Hoops Rumors is looking ahead to offseason moves for all 30 teams. We’ll examine free agency, the draft, trades and other key storylines for each franchise as the summer approaches.
Nicolas Batum‘s Free Agency
GM Rich Cho says re-signing Batum is his top priority, and the Bouna Ndiaye client has pledged to make the Hornets the first team he speaks with when he becomes a free agent July 1st. The question appears to be a financial one, as Cho and company must ponder whether it’s wise to offer a max contract starting at an estimated $26MM to a swingman who fell shy of averaging 15 points and 35% 3-point shooting in his career year this season. The market will probably dictate that the Hornets go to the max to keep him, given the dearth of other attractive free agent options amid a surging salary cap. Zach Lowe of ESPN.com wrote in January that Batum was likely to draw max offers, and while his scoring and outside shooting percentage dipped somewhat after that report, the market probably hasn’t changed.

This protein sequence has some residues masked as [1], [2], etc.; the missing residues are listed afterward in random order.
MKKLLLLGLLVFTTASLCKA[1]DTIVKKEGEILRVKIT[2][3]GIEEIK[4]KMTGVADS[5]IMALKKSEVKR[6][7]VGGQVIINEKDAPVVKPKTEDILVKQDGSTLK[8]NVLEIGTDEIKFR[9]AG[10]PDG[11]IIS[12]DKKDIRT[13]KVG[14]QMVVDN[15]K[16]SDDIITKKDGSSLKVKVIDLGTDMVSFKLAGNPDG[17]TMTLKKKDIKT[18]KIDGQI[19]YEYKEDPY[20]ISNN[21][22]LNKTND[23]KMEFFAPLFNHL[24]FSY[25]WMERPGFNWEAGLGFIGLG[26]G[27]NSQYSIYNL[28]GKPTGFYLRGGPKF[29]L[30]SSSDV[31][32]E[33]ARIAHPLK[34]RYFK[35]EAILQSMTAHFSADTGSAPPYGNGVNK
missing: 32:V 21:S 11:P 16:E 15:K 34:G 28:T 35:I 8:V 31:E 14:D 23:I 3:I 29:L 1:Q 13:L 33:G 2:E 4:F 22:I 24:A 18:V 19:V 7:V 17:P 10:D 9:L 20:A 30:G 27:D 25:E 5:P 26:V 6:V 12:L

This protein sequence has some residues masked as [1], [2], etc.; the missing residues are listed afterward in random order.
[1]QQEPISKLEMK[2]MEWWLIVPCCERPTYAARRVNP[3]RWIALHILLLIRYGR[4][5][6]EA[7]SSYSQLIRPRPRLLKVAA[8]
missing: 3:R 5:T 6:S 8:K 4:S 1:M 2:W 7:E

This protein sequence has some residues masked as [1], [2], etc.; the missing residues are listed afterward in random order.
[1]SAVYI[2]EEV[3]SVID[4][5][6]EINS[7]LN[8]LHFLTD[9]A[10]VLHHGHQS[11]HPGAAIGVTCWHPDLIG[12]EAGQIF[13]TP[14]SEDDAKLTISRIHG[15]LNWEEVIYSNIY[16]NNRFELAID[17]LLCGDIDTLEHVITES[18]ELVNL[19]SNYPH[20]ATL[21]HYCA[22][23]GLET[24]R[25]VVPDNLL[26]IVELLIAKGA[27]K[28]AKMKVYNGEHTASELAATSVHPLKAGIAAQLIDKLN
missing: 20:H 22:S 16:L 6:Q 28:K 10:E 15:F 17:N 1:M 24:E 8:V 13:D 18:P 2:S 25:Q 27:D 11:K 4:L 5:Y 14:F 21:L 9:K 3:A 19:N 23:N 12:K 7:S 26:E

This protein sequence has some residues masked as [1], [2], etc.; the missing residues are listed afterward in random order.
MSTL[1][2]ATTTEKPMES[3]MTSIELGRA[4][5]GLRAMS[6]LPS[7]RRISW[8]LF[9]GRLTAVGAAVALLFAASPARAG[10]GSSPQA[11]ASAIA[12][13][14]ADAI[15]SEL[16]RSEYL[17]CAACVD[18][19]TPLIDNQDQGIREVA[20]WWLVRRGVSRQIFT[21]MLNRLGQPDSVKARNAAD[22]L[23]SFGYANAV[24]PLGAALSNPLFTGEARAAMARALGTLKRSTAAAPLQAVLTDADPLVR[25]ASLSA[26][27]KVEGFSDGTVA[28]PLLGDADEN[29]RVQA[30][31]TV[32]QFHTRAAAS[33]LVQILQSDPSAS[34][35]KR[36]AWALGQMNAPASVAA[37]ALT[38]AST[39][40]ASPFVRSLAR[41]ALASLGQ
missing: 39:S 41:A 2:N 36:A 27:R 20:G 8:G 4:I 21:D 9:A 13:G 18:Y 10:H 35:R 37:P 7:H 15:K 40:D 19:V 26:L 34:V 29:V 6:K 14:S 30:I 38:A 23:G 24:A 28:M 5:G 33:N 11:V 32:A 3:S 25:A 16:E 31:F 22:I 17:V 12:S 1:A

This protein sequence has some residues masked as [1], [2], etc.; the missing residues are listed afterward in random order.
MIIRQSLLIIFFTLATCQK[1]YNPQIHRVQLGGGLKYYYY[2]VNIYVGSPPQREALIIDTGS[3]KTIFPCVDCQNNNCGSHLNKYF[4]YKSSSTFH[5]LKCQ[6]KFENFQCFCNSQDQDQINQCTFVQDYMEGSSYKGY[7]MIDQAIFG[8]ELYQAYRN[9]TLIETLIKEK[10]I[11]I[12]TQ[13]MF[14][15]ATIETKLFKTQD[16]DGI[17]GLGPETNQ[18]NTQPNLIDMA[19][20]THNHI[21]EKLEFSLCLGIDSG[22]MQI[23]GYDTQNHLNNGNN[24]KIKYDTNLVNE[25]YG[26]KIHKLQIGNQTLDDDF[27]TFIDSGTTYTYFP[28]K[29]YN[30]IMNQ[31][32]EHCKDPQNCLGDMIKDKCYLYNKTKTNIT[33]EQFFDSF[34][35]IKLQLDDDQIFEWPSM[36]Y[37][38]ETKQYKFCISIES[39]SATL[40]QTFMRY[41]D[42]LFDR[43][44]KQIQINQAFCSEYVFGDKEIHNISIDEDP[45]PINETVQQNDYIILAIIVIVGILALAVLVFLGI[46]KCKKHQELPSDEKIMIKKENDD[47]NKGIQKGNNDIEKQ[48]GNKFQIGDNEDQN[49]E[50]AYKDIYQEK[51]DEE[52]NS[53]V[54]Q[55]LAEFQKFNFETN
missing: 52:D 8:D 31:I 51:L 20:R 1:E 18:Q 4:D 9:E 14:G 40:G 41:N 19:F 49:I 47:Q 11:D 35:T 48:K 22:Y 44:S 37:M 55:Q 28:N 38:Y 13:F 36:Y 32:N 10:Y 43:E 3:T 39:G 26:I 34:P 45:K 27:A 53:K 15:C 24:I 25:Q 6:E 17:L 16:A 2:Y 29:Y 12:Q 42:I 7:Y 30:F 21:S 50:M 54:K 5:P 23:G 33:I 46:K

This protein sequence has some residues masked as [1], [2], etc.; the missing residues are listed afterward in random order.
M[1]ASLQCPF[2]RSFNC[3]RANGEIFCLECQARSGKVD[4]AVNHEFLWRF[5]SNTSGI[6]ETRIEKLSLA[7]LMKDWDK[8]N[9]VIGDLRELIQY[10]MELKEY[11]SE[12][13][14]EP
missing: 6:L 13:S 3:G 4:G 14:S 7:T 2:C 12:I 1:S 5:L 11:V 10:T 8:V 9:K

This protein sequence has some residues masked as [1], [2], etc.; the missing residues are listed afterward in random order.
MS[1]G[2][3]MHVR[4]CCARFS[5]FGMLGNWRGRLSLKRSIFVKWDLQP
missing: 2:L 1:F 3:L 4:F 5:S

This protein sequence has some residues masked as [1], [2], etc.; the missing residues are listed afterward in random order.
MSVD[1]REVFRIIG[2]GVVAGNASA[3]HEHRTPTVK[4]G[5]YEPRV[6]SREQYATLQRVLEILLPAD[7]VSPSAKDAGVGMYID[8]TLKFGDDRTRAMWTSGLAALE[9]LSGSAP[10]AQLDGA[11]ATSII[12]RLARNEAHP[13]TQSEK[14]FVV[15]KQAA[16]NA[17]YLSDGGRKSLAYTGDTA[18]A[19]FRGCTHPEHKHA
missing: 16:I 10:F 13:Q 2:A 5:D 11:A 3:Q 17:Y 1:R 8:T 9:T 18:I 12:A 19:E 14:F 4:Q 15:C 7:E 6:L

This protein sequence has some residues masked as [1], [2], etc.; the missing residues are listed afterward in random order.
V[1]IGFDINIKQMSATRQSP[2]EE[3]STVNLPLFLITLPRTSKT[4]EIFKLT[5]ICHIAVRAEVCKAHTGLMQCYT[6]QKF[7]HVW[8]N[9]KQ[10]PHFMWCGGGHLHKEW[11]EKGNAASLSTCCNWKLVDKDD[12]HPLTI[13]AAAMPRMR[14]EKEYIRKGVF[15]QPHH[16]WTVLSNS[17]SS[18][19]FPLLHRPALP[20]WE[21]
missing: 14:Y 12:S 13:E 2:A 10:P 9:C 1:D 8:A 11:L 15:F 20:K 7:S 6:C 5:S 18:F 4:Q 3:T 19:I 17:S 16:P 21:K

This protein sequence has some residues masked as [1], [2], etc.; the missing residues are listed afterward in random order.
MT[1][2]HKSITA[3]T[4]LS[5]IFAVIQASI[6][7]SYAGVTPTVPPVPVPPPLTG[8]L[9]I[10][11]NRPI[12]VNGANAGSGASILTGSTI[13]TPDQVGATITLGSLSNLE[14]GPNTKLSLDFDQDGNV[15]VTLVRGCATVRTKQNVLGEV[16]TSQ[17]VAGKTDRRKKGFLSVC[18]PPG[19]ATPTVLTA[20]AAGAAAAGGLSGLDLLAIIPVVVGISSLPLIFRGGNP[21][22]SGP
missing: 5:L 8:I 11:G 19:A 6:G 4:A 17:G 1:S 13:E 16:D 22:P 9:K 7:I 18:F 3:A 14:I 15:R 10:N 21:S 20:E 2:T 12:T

Other Incumbent Free Agents
The Hornets have to fight battles on multiple fronts with five members of their rotation poised to hit free agency, assuming Jeremy Lin turns down his player option. Cho said he wants to re-sign as many as possible, but coming to terms with all of them will be a tall order. The most pivotal question surrounds Al Jefferson, who’s just two years removed from having been Third Team All-NBA. Injury and a marijuana suspension marred his season this year and turned him into a reserve, though he popped back into the starting lineup midway through the first-round series loss to the Heat. He was still a shadow of what he was two years ago in five postseason starts, averaging just 11.0 points and 6.2 rebounds. Just 31 years old, he’s not ancient by any standard, but he’s old enough that the Hornets will likely shy away from a long-term deal, and he’ll probably have to take a pay cut to remain in Charlotte, too.
Marvin Williams is another fascinating case. He’s become a quintessential stretch four, hitting a career-best 40.2% of his 3-pointers this past season, so he’ll be in high demand. Still, he turns 30 this year, and it’s fair to wonder whether he and Michael Kidd-Gilchrist, who was injured for most of the season, can successfully share the floor. Most problematic is that the Hornets only have Early Bird rights on him, and with Cho’s plan to keep the team intact, Charlotte probably won’t have the cap space necessary to offer him more than $12.5MM for next season, which might not be enough.